Not that long ago, Sony’s Network Walkmans – their portable music players – required a Sony application to manage the audio content of the devices. That application was SonicStage. Sony have now change their approach and newer models support the conventional Windows model of drag’n’drop or syncing with Media Player.
But that doesn’t help those of us with otherwise fully functional bits of hardware … and an application that isn’t supported in Windows 7.
Avrin, a contributor to the SonyInsider forums, has repackaged SonicStage 4.3 to try to eliminate some of the problems caused by the dropping of support from Sony and has released an “Ultimate” version.
Unfortunately, it is 32-bit only. I’m running Windows 7 64-bit in order to get the most out of the memory on my system and to avoid having to reinstall Windows when Adobe release their 64-bit CS suite.
Installing the Ultimate version onto Windows 7 64-bit – for me anyway – installs, can see the Sony player but transfers to the device have proved to be very problematic indeed. They would get part-way through and then stall completely, often trashing the device if I then unplugged it.
So I decided to give Windows Virtual PC a go. My original plan was to use Windows XP Mode so that SonicStage would operate as a standalone window within the Windows 7 environment but I don’t think I’m going to be able to get that to work, for reasons I’ll outline in a mo’.
The music and audio books that I want to be able to transfer onto my Sony device are stored on the host system so my first challenge was to understand how the guest OS is able to see that data. It turns out that the interface between the host and the guest is RDP and that drives off the host system are presented as if you had established a Remote Desktop connection to the guest. So far so good … except that those drives mapped off the host don’t get drive letters. Unfortunately, SonicStage will only index and catalogue files that it finds under drive letters.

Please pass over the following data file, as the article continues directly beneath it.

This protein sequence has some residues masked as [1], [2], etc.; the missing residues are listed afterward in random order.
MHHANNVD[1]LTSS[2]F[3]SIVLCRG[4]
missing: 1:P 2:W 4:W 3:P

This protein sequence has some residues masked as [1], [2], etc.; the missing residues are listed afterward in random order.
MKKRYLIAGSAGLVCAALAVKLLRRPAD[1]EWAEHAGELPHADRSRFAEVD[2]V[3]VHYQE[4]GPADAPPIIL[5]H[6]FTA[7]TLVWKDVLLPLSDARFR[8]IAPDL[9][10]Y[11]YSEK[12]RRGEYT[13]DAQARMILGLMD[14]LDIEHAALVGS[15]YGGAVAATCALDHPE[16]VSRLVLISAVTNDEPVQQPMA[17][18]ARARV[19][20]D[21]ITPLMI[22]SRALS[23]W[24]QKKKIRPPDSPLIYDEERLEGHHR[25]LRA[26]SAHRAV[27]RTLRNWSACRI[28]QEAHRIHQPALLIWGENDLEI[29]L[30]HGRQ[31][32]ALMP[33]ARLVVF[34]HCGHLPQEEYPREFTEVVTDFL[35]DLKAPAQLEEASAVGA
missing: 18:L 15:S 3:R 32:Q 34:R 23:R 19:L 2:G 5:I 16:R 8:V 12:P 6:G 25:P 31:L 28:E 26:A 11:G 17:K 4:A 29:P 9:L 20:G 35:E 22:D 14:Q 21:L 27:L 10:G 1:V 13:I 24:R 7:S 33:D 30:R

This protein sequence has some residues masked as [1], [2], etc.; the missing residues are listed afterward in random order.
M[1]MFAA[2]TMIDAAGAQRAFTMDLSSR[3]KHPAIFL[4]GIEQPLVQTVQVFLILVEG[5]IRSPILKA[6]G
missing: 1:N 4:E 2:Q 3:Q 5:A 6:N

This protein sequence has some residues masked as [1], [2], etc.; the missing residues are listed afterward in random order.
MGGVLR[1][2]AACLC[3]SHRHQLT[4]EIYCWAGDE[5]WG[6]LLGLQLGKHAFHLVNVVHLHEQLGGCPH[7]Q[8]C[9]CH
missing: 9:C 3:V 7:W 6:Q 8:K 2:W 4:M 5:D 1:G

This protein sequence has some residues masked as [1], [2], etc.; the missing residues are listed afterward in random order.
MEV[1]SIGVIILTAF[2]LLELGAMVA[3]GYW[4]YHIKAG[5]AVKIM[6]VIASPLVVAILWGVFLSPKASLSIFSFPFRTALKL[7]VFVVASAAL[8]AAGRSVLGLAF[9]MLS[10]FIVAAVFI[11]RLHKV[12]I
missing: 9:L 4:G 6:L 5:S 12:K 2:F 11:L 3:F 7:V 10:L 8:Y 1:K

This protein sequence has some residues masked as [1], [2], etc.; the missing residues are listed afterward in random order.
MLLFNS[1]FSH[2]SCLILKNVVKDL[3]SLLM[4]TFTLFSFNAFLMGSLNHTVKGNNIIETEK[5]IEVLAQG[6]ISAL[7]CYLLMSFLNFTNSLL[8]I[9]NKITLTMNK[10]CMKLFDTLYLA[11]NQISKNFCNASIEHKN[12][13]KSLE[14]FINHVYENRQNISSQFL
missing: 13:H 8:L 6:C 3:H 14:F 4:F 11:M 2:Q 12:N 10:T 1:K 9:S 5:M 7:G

The solution to that problem is, thankfully, reasonably straightforward. All of the host drives are accessible through \TSCLIENT<drive letter>. You can, therefore, set up a persistent mapping from a host drive to a drive letter on the guest, and this is what I did. That allowed SonicStage to catalogue my audio files, albeit very slowly.
This then leaves me with the final hurdle – transferring the audio files from the host, via the guest, to the device. The Sony device connects via USB. The problem is that SonicStage needs to see the USB device actually attached to the guest OS and not shared between the two. When you are running Virtual PC full size, that isn’t a problem really because you can control the USB devices and whether the guest or the host has them through a menu on the Virtual PC window.
As I was writing this paragraph, I fired up SonicStage from the host side (thanks to the automatic publishing of guest applications into the host Start menu). The window appears nicely and you’d struggle to know that it was running in a virtual environment except for the fact that the task bar icon is that of Virtual PC.
It was then that I discovered the solution … if you right-click on the Virtual PC icon on the task bar, you’ll see a menu like this:
Choosing Manage USB Devices then gives you a window like this:
from where I can select WALKMAN then click Attach and Windows XP gets exclusive access to the Sony hardware and SonicStage is able to transfer the audio files … albeit very slowly compared to handling this directly within the host but then that isn’t too surprising considering how the data is being thrown around.
The way that Microsoft have got Virtual PC to integrate into the Windows 7 environment is stunning. It probably isn’t without its problems but it has certainly allowed me to breathe more life into using my Sony player … at least until I can find a replacement that has the feature set I want.